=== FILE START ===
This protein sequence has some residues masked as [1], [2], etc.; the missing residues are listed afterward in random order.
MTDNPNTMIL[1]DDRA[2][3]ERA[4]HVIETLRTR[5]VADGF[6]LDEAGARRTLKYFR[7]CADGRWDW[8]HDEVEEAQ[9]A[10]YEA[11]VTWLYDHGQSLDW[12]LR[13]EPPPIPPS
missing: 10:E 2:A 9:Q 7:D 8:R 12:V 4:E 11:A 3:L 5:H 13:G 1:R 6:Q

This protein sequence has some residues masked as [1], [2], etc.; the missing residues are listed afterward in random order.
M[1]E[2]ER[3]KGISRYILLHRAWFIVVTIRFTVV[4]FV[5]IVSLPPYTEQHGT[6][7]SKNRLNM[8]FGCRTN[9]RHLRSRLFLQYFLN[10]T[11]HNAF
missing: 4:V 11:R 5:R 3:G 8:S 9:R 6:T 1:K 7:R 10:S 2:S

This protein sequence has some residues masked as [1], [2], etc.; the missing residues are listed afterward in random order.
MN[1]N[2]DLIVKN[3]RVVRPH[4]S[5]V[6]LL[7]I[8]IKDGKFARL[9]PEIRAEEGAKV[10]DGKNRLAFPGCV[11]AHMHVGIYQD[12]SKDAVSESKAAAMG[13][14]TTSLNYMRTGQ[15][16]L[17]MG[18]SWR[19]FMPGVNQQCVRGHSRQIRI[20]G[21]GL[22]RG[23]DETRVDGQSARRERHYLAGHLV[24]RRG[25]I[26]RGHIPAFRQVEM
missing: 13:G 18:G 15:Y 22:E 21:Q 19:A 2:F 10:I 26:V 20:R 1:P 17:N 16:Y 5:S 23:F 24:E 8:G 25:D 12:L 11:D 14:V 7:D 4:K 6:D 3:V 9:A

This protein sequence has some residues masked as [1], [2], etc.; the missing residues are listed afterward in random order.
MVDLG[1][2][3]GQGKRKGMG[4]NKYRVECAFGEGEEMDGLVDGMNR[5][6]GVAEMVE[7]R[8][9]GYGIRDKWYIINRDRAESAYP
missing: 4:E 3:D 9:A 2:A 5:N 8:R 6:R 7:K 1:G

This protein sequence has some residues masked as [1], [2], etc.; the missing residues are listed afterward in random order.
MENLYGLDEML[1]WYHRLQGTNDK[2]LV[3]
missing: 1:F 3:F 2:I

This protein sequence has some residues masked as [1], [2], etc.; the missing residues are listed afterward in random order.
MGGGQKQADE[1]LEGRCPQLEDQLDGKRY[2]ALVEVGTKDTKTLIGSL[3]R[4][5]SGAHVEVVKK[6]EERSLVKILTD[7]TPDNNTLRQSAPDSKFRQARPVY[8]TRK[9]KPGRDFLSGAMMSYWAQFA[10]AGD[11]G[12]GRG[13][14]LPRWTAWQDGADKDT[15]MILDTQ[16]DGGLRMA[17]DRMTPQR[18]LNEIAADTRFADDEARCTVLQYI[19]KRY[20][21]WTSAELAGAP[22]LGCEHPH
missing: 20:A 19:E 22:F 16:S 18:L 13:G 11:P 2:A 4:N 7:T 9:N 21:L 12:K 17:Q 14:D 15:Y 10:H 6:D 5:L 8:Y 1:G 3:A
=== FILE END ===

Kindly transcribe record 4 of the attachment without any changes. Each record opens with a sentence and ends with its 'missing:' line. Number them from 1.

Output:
This protein sequence has some residues masked as [1], [2], etc.; the missing residues are listed afterward in random order.
MVDLG[1][2][3]GQGKRKGMG[4]NKYRVECAFGEGEEMDGLVDGMNR[5][6]GVAEMVE[7]R[8][9]GYGIRDKWYIINRDRAESAYP
missing: 4:E 3:D 9:A 2:A 5:N 8:R 6:R 7:K 1:G